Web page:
that the oral tradition is more reliable than a report written
by one person from his memory several years after the event.
hundred years later, the Second Council was held to discuss
some Vinaya rules. There was no need to change the
rules three months after the Parinibbana of the Buddha
because little or no political, economic or social changes
took place during that short interval. But 100 years later,
some monks saw the need to change certain minor rules. The
orthodox monks said that nothing should be changed while the
others insisted on modifying some rules, Finally, a group
of monks left the Council and formed the Mahasanghika -
the Great Community. Even though it was called the Mahasanghika,
it was not known as Mahayana, And in the Second Council, only
matters pertaining to the Vinaya were discussed and
no controversy about the Dhamma is reported,
the 3rd Century B.C. during the time of Emperor Asoka, the
Third Council was held to discuss the differences of opinion
among the bhikkhus of different sects. At this Council the
differences were not confined to the Vinaya but were
also connected with the Dhamma. At the end of this
Council, the President of the Council, Moggaliputta Tissa,
compiled a book called the Kathavatthu refuting the
heretical, false views and theories held by some sects. The
teaching approved and accepted by this Council was known as
Theravada. The Abhidhamma Pitaka was included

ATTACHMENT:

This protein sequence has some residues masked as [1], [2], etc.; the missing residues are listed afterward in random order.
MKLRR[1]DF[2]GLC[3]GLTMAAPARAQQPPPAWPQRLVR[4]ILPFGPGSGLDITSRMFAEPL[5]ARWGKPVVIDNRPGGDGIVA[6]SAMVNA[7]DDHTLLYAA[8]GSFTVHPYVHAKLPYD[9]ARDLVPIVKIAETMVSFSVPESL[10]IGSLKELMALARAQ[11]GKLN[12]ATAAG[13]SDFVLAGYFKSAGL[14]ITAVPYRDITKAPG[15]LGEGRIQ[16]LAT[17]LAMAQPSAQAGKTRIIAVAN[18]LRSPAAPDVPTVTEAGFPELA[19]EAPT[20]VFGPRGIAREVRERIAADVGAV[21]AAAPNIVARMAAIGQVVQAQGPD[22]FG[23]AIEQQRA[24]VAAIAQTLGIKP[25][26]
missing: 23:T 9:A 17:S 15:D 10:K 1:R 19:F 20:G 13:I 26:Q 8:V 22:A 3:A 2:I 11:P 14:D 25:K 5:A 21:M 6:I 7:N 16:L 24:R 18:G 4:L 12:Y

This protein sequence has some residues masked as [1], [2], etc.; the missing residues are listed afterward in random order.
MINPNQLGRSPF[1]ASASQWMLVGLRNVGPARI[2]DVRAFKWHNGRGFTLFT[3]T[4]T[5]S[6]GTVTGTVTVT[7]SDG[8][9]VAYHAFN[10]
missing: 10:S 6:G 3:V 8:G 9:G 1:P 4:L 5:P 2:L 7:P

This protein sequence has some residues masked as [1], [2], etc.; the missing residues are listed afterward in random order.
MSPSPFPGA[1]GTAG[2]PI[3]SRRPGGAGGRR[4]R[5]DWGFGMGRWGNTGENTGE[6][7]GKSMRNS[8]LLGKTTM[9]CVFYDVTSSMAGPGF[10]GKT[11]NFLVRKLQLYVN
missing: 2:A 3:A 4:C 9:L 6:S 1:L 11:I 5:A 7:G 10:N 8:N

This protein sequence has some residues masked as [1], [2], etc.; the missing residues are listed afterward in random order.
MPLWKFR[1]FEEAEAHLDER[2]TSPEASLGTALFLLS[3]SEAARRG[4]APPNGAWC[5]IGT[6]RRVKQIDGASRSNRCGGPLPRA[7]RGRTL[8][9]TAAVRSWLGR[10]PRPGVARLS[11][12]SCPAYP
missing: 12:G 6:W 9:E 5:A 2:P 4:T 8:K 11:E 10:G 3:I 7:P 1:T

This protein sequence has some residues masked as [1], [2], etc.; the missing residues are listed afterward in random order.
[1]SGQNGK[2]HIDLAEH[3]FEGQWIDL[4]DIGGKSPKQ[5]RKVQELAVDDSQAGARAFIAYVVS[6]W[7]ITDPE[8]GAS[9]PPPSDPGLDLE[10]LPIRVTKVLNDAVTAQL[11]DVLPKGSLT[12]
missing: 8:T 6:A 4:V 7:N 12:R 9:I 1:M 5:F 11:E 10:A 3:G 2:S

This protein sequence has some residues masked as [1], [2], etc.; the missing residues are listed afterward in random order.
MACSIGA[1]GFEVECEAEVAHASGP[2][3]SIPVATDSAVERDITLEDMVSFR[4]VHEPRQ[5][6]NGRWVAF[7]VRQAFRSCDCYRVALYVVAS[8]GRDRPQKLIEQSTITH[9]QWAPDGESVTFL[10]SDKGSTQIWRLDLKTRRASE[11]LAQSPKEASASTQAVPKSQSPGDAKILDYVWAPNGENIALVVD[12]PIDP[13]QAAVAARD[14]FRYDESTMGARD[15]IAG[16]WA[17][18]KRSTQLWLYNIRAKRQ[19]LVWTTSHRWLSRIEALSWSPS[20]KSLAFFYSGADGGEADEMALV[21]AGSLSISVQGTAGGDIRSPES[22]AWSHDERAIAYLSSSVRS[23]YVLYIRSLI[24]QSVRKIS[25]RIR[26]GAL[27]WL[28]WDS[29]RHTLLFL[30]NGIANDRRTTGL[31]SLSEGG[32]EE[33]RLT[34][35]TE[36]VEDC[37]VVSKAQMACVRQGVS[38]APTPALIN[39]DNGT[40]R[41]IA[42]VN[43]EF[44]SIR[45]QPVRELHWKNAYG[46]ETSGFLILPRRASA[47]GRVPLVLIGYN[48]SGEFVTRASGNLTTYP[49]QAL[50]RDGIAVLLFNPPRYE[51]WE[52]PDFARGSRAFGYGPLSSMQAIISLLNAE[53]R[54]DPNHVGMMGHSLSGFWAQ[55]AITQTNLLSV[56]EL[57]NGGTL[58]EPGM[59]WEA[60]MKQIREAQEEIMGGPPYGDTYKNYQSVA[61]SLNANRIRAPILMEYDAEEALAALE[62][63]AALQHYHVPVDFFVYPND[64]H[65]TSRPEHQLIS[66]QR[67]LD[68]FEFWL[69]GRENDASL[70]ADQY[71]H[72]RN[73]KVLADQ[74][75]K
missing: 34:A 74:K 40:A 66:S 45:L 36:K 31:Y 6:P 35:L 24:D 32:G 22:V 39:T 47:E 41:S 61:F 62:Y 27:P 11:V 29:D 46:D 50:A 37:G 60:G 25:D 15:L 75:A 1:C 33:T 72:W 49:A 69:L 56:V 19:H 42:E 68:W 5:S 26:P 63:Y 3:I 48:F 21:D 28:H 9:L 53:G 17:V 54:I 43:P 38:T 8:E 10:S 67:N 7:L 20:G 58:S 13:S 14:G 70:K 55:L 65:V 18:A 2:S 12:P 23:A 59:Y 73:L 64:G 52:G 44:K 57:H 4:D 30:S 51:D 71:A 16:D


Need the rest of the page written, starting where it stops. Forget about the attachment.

at this Council.
the Third Council, Asoka's son, Ven. Mahinda, brought the
Tripitaka to Sri Lanka, along with the commentaries
that were recited at the Third Council. The texts brought
to Sri Lanka were preserved until today without losing a page.
The texts were written in Pali which was based on the Magadhi
language spoken by the Buddha. There was nothing known as
Mahayana at that time.
the 1st Century B.C. to the 1st Century A.D., the two terms
Mahayana and Hinayana appeared in the Saddharma Pundarika
Sutra or the Sutra of the Lotus of the Good Law.
the 2nd Century A.D. Mahayana became clearly defined.
Nagarjuna developed the Mahayana philosophy of Sunyata
and proved that everything is Void in a small text called
Madhyamika-karika. About the 4th Century, there were
Asanga and Vasubandhu who wrote enormous amount of works on
Mahayana. After the 1st Century AD., the Mahayanists
took a definite stand and only then the terms of Mahayana
and Hinayana were introduced.
must not confuse Hinayana with Theravada because
the terms are not synonymous. Theravada Buddhism went
to Sri Lanka during the 3rd Century B.C. when there was no
Mahayana at all. Hinayana sects developed in
India and had an existence independent from the form of Buddhism
existing in Sri Lanka. Today there is no Hinayana sect
in existence anywhere in the world. Therefore, in 1950 the
World Fellowship of Buddhists inaugurated in Colombo unanimously
decided that the term Hinayana should be dropped when
referring to Buddhism existing today in Sri Lanka, Thailand,
Burma, Cambodia, Laos, etc. This is the brief history of Theravada,